You cannot gain a full appreciation of any food unless you’ve known what that food is capable of, how versatile it is, and which ingredients it goes well with. That kind of thinking keeps soy sauce limited to a sushi dip in certain people’s minds.
The more you use the ingredients, the more you love them, and the more you’ll learn about them. And only through learning can proper respect come. What matters is who you learn from. No one can teach you better than people from the cultures where they’re a staple.
Top 10 Ingredients for the Global Pantry
So is it only the “exotic” (god, I’m starting to hate this word, but alas, it’s useful for the context) ingredients that are the marker of the Global Pantry? You may ask. Can my pantry be considered global if I stock it with European ingredients?
Well, no, not if you only stock it with European ingredients. But it won’t be Global Pantry if you store it with only East Asian ingredients or ingredients from the Indian subcontinent, for that matter. That’s why it’s the Global Pantry. Ingredients from all over the world should co-exist on the shelves and in the food you cook.
Here are the top 10 we’d start with:
Lemon Butter Sauce - France
Beurre blanc, or white butter sauce, is a traditional French sauce similar to Hollandaise. However, it’s not considered either leading or compound sauce. The lemon butter sauce is an additional twist, adding zesty lemon flavor. The lemon butter sauce pairs beautifully with fish, poultry, and grilled vegetables.
Chili Oil - China
Popular in Western Chinese cuisine (Sichuan, Hunan, etc.), chili oil is a fiery condiment made by mixing chili powder and chopped chilis with hot vegetable oil and mixing it all together. The beauty of it is in its versatility. It’s used as a dip (primarily for dumplings), seasoning, and ingredient for soups and marinades. Your imagination is the only limit of chili oil usage.
Mayonnaise - Japan
Yes, Japanese mayo is different from your classic mayo and deserves a special spot in your… eh, fridge rather than the pantry, but you get the gist. Japanese mayo is made only with yolks, has thick and smooth, custard-like consistency, and has a richer flavor with significantly less acidity. Swap your regular mayo for Japanese for a little bit. You won’t regret it.
Pesto Sauce - Italy
Whether you add traditional green basil pesto or Calabrese red pesto to your shopping cart, you can count on being able to go through the jar with ease. The great thing about pesto is that there’s no limit to what it can be paired with. Toss some fresh pasta with it if you’re all out of ideas (or maybe swap for Asian noodles for a truly unique dish), use it as a sauce in sandwiches, or smear some on top of a fish fillet and pop it in an oven to bake. The only limits pesto has in use is the one you impose yourself.
Gochujang - South Korea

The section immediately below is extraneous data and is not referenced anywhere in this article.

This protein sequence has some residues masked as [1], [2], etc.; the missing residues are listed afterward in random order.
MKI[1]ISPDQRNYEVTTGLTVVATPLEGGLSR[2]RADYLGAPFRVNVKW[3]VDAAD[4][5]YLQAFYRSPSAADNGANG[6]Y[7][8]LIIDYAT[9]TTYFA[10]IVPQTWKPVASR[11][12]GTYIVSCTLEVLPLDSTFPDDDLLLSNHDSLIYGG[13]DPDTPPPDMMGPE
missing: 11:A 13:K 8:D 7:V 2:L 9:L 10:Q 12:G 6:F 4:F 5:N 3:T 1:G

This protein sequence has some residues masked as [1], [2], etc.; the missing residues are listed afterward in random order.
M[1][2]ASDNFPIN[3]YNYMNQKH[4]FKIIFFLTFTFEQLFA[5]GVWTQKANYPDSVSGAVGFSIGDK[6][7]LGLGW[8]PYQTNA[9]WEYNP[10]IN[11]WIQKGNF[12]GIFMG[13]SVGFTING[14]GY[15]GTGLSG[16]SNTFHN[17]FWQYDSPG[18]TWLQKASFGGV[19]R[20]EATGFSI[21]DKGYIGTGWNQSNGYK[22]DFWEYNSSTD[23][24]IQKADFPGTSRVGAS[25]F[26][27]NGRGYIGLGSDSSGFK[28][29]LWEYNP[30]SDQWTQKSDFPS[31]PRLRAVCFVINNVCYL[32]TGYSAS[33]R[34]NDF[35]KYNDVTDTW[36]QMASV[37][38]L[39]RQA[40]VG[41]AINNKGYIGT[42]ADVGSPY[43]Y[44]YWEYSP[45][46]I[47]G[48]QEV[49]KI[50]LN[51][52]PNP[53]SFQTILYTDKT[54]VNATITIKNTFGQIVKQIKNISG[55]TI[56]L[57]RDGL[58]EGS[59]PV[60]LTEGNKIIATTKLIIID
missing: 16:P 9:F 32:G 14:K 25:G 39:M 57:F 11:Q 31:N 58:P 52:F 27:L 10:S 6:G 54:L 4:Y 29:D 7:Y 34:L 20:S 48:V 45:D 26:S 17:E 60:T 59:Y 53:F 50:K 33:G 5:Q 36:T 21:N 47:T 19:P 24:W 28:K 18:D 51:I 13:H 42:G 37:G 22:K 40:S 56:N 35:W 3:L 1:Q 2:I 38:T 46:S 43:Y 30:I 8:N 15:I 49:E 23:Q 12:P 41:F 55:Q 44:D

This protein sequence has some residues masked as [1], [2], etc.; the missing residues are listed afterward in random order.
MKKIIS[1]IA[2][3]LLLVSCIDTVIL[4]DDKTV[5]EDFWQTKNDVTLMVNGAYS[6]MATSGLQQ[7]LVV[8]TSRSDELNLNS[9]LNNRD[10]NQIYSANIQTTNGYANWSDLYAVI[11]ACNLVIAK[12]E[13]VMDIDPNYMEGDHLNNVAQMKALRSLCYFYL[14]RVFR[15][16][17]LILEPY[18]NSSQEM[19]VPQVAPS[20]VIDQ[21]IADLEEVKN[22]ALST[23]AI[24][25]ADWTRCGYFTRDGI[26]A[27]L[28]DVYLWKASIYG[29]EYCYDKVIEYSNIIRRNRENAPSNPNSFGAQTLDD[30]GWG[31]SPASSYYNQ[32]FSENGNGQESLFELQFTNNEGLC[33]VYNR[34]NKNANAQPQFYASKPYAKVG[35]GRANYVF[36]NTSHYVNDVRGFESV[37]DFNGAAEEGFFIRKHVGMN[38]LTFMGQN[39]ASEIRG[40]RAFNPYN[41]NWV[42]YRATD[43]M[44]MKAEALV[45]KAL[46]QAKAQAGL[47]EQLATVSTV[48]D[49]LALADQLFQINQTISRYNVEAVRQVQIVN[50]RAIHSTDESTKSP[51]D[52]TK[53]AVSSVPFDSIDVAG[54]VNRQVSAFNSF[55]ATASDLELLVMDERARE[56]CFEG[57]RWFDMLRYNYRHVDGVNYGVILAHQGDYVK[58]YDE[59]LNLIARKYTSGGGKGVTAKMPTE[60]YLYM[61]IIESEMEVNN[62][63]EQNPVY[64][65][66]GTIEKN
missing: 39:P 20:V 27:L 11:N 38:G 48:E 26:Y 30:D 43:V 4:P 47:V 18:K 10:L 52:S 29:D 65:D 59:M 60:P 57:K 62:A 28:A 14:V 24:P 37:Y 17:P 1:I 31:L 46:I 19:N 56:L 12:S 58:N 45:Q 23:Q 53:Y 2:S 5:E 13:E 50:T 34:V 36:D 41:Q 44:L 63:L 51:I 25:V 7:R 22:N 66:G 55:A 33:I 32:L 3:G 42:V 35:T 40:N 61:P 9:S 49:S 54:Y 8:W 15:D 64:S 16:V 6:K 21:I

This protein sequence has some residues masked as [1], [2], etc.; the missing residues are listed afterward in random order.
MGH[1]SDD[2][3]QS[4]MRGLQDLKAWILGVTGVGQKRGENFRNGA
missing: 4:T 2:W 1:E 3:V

Another chili-based product, the unique aspect of gochujang is that it mixes spicy, savory, and sweet flavors. The more I learn about gochujang, the more I understand that it’s similar to pesto in the sense that the only limits it has, are ones imposed by the cook. It can be used as an ingredient in sauces, marinades, glazes, soups, or stews, and that’s only in traditional recipes. Want to make the most out of your tub of gochujang? Add a bit to your creamy pasta, use it as an ingredient for pizza, or mix a spoonful with your Japanese mayo to make a sandwich sauce or dip for fries. The complexity of the flavor profile will add a unique flair to dishes that have already become a staple.
Nduja Sauce - Spain
Another spicy sauce, this time from Europe, contains a small secret. It’s not so much a sauce as spreadable pork sausage. Add it to toast, noodles, vegetables, etc. Its flavors lend themselves well to complex dishes.
Masala Spice Blends - India
When it comes to Indian cuisine, the spices, particularly garam masala spice, come to mind almost immediately. But the wondrous thing about masala spice blends is that it’s not a ubiquitous recipe. In fact, masala spice blends can vary enormously depending on whether they are for chicken, fish, vegetables, etc. But one true thing is that adding a bit of correctly chosen masala spice blend to your cooking will give beautiful new depth to the flavors.
Canned Tuna - Italy
This is merely the case of quality. Italian canned tuna (specifically canned tuna in olive oil) is considered a premium-quality gourmet product due to the low-mercury tuna varieties used and the long marination period that ensures an exceptionally flavorful product. Switching to Italian tuna in your regular recipes will give the final dish a better texture and deeper flavor.
Truffle Salt - France
Want to feel a bit bougie? Add a little truffle salt as a final garnish to your dishes for an extra flavorful kick.
Aioli - Global (But, Mostly USA)
Traditional Spanish aioli is just garlic emulsified with oil. But that version of aioli is rarely found today, even in Spain. Now it’s usually garlic mayonnaise.In the US, referring to all flavored mayonnaise as aioli has been a trend since at least the 1990s. And American manufacturers of gourmet and artisan products have made the most of it. Perhaps none more so than Stonewall Kitchen, which has an entire line of unique aioli flavors, like sriracha, habanero mango, maple bacon, and truffle.